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Why Every Nurse Educator Should Go Back to School

By November 1, 2018February 1st, 20192 Comments

Do you remember what it was like to be a nursing student?

For some, it has been just a few years, and the memories are all too fresh. For others, it may be decades and the challenges, struggles, and trials of being a nursing student are a distant memory.

After graduating 35 years ago from my associate degree program and now pursuing my Ph.D., what I have experienced and felt over the past ten weeks has given me a newfound appreciation for the transition that every nursing student experiences in nursing school.

To better understand the lived experience of what it feels like to be a nursing student and what your students are feeling, every nurse educator should go back to school.

My Journey

I just completed the first quarter of my Ph.D. studies, and as I look back over the past ten weeks, I have been on a roller coaster that has ranged from a fear of failure, feeling like I am in way over my head, then finding a new normal.

I don’t think my experience is that unique. Understanding the journey that I have been on can help you as an educator empathize and better understand what your students are likely feeling and experiencing.

Be intentional to do this and you will be able to connect and be more effective as an educator!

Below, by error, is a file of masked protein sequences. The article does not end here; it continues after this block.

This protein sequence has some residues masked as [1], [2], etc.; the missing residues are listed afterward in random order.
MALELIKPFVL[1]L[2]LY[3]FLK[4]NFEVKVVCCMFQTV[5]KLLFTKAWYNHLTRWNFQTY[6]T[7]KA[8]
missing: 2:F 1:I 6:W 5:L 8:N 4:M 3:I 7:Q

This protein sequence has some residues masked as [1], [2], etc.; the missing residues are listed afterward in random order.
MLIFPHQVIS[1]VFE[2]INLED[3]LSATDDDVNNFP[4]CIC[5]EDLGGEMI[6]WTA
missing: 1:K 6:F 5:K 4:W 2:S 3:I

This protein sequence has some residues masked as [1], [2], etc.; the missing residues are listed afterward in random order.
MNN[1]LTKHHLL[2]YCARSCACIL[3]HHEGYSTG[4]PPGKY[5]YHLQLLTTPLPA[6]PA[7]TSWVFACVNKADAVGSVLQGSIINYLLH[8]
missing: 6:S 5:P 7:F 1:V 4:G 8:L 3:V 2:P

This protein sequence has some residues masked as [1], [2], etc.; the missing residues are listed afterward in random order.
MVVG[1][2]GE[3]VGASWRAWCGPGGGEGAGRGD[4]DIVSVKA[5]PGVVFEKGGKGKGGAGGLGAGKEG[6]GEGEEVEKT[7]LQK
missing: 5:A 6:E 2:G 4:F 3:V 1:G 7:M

Phase 1: Fear of failure.

I thought I was prepared for doctoral studies and was told it would be a breeze by some colleagues before I made my first trip to Hattiesburg, Mississippi to attend the hybrid online Ph.D. program at William Carey University.

Not true.

When I realized I needed a 3.5 GPA even to pass the program which is an 85% bar versus the typical 78% in nursing education it made me pause and reflect and wondered from the beginning if I would make the cut.

As the challenges of writing, my dissertation became evident and my first assignment barely passed at 85%, fear of failure made me again question if I had what it takes. I held off on making reservations on my next flight to attend two days on campus in November in case I didn’t make the cut.

Your students are no different.

Most of them come into the nursing program confident that they got this but then quickly realize they are not in Kansas anymore.

How do you support your students who experience these emotions?

How often do you reach out and check in with your students to see how they are doing?

Just because they look calm and cool on the outside does not mean all is well. They are likely churning on the inside.

Phase 2: In over my head.

I was told in orientation that the advanced research and design course would take about 10 hours of study a week. But whether it was because I am a bit perfectionistic and wanted to get everything just right, I was spending close to 20 hours a week instead.

Combine this with two 12 hour night shifts every Friday and Saturday in clinical practice. Add another 30 hours or more devoted to all that I do with KeithRN to create case studies and keep the platters spinning.

How many hours do I get to sleep? I went to bed at 2 AM more times than I would like to admit and began to feel the burn of physical and emotional exhaustion.

Your students are no different. They too have a life, family, and work as well as school.

How do they keep the platters sp ning so they don’t come crashing in a broken heap is a challenge for many students you teach.

Do you now see why TMI and infobesity are the Goliath that needs to be taken down in your program?